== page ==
On second thought, maybe it wouldn’t be so wonderful. Grade-school student Ashlyn Blocker is one of a very few people who suffers from congenital insensitivity to pain (CIPA) with anhidrosis (inability to sweat)—a rare genetic disorder. She can’t tell if her food is too hot; if she falls on the playground and skins her knee, she won’t know it until her teacher sees the blood; if she gets overheated, she won’t perspire; if she gets too cold, she won’t shiver. The way God has created us, pain is a blessing; it is a “wake-up call” to the fact that something is wrong with our bodies.

The nightly news is filled with tragic stories of murder and attempted murder. Do these reports alarm us or have we become numb to them? Nations agonize over the issue of capital punishment. Yet nations that allow grievous crimes to go without sure and serious punishment will see their moral fabric disintegrate. The pain that a God-fearing nation feels when serious crime occurs is God’s way of saying, “Look at the danger you are in!” May we heed his warning.     —C. R. B.

E. Procreation Emphasized (v. 7)

7. “As for you, be fruitful and increase in number; multiply on the earth and increase upon it.”

The imperatives of the first verse of the chapter are repeated and therefore emphasized. God seems not to be concerned about overpopulation.

II. God’s Covenant (Genesis 9:8–15)

The first use of the word covenant in the Bible occurs in Genesis 6:18. That occurrence was before the flood as God promised Noah that he would make a covenant with him when the flood-judgment was complete. Now we see God ready to fulfill his promise.

A. Covenant’s Parties (vv. 8–10)

8, 9. Then God said to Noah and to his sons with him: “I now establish my covenant with you and with your descendants after you

A covenant often serves to establish a relationship, and that is the case here. It is God who is presenting the covenant. The recipients first named are Noah and his sons with him. But they are not the only recipients!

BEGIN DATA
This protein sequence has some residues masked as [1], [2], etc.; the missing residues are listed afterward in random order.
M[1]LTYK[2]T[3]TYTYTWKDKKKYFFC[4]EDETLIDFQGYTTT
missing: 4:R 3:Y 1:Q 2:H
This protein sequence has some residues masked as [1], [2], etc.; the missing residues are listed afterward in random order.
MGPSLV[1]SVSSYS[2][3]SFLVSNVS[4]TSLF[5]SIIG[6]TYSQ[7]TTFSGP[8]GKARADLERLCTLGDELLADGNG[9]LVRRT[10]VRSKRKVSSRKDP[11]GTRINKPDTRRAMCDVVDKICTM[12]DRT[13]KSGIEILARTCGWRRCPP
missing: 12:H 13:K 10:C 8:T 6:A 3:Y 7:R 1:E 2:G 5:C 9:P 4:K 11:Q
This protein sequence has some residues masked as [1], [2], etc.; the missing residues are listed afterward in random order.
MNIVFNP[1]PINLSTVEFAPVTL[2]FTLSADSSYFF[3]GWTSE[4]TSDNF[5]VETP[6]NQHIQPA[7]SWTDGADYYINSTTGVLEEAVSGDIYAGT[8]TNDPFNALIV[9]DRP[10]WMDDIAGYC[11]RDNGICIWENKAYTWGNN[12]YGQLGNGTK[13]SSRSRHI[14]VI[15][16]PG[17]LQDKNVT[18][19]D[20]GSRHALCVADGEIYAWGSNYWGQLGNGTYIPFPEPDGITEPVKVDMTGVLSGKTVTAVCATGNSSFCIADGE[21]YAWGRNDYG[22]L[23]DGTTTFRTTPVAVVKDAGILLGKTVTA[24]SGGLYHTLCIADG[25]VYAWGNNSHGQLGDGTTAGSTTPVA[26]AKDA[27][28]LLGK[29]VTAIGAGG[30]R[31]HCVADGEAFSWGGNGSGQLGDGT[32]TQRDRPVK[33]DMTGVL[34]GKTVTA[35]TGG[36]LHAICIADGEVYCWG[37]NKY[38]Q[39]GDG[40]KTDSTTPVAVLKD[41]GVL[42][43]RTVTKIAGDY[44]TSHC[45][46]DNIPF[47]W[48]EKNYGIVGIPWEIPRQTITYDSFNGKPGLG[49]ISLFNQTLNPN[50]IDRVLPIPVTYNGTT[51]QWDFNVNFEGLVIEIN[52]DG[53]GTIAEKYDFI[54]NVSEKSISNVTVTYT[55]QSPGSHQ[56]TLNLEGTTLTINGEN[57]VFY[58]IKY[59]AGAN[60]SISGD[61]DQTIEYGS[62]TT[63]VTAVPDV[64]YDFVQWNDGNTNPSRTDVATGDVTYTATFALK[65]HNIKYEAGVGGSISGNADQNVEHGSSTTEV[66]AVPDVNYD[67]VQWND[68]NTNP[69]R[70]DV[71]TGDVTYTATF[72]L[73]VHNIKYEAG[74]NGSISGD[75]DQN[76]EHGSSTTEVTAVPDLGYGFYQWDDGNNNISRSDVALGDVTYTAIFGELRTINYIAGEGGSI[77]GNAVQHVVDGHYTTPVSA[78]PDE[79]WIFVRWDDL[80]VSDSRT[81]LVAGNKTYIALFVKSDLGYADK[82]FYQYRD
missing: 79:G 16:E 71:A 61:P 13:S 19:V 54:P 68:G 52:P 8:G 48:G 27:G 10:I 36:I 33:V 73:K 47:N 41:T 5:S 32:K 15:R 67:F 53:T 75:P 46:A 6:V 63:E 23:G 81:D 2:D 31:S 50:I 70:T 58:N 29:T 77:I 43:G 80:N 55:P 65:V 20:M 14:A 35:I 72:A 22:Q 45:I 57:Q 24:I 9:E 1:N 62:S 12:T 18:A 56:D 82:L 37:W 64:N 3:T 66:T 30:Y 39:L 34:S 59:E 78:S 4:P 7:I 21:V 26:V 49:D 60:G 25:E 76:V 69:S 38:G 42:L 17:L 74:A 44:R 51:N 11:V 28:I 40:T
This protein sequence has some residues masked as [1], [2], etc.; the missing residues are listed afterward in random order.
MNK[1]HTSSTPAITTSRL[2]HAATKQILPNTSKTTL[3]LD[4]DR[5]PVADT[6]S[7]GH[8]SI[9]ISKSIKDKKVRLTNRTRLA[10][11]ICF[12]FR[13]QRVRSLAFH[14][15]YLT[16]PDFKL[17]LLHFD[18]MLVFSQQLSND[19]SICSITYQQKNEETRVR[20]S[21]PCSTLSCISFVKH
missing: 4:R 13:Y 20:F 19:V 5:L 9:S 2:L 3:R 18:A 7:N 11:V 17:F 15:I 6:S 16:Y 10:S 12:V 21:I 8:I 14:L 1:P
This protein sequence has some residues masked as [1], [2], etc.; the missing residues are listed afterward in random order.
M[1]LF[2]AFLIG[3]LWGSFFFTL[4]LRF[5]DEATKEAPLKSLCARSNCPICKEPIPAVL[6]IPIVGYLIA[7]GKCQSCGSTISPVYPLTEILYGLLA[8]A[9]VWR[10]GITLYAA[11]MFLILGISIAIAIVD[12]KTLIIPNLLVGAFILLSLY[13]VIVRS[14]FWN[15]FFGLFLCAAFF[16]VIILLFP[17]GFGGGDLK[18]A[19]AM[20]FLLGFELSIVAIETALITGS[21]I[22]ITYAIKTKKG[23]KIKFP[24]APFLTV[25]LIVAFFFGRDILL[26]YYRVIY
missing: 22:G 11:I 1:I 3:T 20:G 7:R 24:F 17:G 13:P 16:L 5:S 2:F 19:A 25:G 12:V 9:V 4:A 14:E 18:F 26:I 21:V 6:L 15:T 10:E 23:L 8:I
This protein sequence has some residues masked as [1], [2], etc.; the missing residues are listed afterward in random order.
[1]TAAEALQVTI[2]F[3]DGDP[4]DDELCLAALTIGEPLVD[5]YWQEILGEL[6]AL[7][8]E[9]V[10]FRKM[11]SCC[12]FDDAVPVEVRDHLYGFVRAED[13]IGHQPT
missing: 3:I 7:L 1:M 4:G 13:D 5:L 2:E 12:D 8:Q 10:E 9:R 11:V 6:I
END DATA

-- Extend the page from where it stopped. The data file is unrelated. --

What Do You Think?

God is a maker and keeper of covenants! What are some covenants we make that we often fail to honor? How can we do better? What will be the result if we don’t?

This particular covenant and its preceding promises are to extend to future generations, for it is to Noah and his seed after him. The proper response is to serve obediently the one who is offering such a covenant with its attendant blessings.

10. “… and with every living creature that was with you—the birds, the livestock and all the wild animals, all those that came out of the ark with you—every living creature on earth.

The covenant’s scope also includes every living creature that goes out of the ark. It is universal in its reach and effect. During the creation week, God pronounced blessings on the animals and upon humanity (Genesis 1:22, 28). The establishment of this covenant relationship is now added to the blessings, and it includes both humanity and the animals.

B. Covenant’s Promise (v. 11)

11. “I establish my covenant with you: Never again will all life be cut off by the waters of a flood; never again will there be a flood to destroy the earth.”

The covenant affirms that never again will God destroy all life on the earth by the waters of a flood. The history of the earth demonstrates that God has been faithful to keep this promise. There have been local floods involving terrible loss of life. But there has not been another flood to destroy all life on earth.

Visual for Lesson 1



Pose this question to your class to open a discussion of our obligations under the new covenant.

C. Covenant’s Permanence (vv. 12–15)